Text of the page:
As a NASA spacecraft approaches a dwarf planet in our solar system, scientists are stumped by what appear to be two bright lights shining from its surface.
NASA's unmanned Dawn craft is on its way toward Ceres, which, as the largest body in the asteroid belt between Mars and Jupiter, is officially categorized as a dwarf planet. With the vessel 29,000 miles away on Feb. 19, it snapped a picture of Ceres' surface -- and revealed a mystery.
Two bright lights seem to be shining out from a basin on Ceres' highly cratered surface. Scientists had previously spotted one of the lights in earlier images, but now the closer photos clearly show two such spots.
Andreas Nathues, lead investigator for the camera team at the Max Planck Institute for Solar System Research in Gottingen, Germany, said in a NASA statement, "This is truly unexpected and still a mystery to us. The brightest spot (of the two) continues to be too small to resolve with our camera, but despite its size it is brighter than anything else on Ceres." (The image below was sent back earlier from Dawn.)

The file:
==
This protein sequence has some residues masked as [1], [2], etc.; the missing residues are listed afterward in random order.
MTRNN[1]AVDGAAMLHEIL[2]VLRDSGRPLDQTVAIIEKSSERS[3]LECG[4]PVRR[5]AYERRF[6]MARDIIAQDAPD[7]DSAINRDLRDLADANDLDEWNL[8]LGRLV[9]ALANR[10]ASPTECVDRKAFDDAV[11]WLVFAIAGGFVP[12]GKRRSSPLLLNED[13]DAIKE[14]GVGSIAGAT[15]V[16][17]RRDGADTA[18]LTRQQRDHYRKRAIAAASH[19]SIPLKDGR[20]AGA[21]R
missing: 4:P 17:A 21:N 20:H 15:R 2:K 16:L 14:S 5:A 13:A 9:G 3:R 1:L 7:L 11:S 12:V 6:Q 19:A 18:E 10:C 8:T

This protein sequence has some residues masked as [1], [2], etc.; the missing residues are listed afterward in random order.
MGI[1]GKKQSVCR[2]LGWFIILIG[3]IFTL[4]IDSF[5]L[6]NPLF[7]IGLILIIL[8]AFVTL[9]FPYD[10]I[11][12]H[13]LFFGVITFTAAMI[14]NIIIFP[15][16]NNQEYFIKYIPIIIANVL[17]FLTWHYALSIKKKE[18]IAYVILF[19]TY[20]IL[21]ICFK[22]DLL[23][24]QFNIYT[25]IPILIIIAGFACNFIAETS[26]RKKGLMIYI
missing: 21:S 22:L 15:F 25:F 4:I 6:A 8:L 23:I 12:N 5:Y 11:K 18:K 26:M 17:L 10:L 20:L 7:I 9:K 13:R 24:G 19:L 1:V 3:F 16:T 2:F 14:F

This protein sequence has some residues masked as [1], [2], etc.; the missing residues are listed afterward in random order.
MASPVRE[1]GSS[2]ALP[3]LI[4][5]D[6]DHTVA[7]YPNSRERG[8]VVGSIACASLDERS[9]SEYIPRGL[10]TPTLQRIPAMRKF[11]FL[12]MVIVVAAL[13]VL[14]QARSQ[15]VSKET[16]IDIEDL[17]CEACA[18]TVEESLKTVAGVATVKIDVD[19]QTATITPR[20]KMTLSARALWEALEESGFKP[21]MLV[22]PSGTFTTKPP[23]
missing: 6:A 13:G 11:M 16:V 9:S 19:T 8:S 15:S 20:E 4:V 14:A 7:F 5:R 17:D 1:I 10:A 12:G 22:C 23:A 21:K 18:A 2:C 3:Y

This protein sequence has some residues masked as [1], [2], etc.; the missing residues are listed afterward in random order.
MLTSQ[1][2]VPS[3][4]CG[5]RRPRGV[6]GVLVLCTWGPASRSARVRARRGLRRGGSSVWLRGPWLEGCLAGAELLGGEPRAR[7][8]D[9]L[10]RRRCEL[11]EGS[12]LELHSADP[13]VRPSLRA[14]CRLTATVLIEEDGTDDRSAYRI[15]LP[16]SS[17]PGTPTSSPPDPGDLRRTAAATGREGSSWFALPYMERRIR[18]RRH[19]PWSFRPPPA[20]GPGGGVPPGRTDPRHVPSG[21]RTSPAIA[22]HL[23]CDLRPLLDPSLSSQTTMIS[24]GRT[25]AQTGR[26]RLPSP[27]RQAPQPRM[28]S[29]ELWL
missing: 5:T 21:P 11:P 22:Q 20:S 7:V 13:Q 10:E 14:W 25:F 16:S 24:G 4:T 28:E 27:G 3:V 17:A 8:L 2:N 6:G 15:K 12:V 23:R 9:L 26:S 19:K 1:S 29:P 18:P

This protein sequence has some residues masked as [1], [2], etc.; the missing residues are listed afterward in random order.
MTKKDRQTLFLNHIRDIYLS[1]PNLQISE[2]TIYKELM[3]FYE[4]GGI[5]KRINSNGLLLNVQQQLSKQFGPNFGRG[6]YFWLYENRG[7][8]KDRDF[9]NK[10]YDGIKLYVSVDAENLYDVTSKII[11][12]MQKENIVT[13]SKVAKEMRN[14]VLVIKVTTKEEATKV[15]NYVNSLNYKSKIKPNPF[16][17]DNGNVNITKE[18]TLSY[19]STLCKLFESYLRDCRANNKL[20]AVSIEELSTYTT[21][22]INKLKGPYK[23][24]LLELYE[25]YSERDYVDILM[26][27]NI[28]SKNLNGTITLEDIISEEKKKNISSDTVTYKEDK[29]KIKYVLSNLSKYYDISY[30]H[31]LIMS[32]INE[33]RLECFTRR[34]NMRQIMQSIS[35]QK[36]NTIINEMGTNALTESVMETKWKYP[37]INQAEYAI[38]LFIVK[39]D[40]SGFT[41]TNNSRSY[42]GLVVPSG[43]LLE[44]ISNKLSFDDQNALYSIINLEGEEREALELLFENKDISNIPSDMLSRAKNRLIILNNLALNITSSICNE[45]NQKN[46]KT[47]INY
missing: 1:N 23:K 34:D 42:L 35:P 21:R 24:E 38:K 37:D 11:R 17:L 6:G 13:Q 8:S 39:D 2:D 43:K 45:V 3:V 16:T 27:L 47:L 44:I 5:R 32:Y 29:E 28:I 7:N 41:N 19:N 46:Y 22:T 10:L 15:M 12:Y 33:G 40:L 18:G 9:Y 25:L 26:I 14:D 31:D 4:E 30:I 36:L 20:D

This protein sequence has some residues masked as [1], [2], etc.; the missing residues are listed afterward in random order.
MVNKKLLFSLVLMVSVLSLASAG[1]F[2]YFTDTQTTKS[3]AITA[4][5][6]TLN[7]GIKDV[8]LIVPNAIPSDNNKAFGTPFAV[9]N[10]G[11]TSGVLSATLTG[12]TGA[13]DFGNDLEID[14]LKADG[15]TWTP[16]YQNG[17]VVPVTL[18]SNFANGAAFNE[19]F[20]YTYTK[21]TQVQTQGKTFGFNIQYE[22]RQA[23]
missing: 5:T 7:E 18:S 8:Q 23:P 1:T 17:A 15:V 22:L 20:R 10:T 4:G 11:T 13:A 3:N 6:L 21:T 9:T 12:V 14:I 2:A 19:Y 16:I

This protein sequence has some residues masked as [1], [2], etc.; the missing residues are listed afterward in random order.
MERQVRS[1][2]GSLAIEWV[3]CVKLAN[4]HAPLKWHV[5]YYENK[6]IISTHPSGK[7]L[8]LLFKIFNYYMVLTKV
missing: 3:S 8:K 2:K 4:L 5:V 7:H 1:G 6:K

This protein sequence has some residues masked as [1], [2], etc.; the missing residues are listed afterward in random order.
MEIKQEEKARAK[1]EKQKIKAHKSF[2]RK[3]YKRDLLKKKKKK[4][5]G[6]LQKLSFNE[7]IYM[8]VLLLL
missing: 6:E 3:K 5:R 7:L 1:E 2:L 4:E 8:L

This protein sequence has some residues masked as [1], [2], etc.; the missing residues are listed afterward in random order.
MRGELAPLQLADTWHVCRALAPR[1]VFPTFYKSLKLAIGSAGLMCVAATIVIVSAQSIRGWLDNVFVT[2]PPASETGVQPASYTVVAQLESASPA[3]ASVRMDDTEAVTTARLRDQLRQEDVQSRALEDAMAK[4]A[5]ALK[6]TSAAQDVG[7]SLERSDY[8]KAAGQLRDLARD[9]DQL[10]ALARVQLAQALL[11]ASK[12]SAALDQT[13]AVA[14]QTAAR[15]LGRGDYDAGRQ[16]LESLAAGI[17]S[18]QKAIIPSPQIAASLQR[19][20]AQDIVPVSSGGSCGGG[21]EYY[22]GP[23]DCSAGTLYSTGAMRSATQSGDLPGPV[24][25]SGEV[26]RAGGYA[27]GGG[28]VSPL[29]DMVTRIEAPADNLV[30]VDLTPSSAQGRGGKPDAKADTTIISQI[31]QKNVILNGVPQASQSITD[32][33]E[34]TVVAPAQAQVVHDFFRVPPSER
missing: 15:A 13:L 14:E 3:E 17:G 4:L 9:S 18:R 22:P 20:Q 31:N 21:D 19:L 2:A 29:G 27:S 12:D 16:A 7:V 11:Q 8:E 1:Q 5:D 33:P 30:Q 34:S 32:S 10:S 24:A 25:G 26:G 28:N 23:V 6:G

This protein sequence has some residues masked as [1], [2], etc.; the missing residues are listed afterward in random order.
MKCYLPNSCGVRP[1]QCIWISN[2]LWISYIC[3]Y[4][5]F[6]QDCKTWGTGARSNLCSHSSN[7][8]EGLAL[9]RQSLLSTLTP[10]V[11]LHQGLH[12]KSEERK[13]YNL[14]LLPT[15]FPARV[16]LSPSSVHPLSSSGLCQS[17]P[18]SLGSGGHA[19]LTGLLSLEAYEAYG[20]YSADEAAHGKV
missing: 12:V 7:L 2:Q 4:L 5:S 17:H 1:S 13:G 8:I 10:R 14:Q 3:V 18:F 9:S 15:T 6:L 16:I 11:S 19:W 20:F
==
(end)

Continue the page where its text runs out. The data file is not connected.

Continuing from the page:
So what is causing the two shiny areas? The most likely answer is ice, but volcanoes or even patches of salt might be the source as well. Both ice and lava would shine more brightly, however, so either the spacecraft is still too far away to capture the full reflection or the solution is something else.
And yes, since our thoughts automatically gravitate in this direction, we can't help but wonder if the lights are a beacon or signal of some kind. But they're probably just ice ... right?
We'll know more in the next week or so as Dawn heads for its March 6 rendezvous with Ceres and its two enigmatic lights.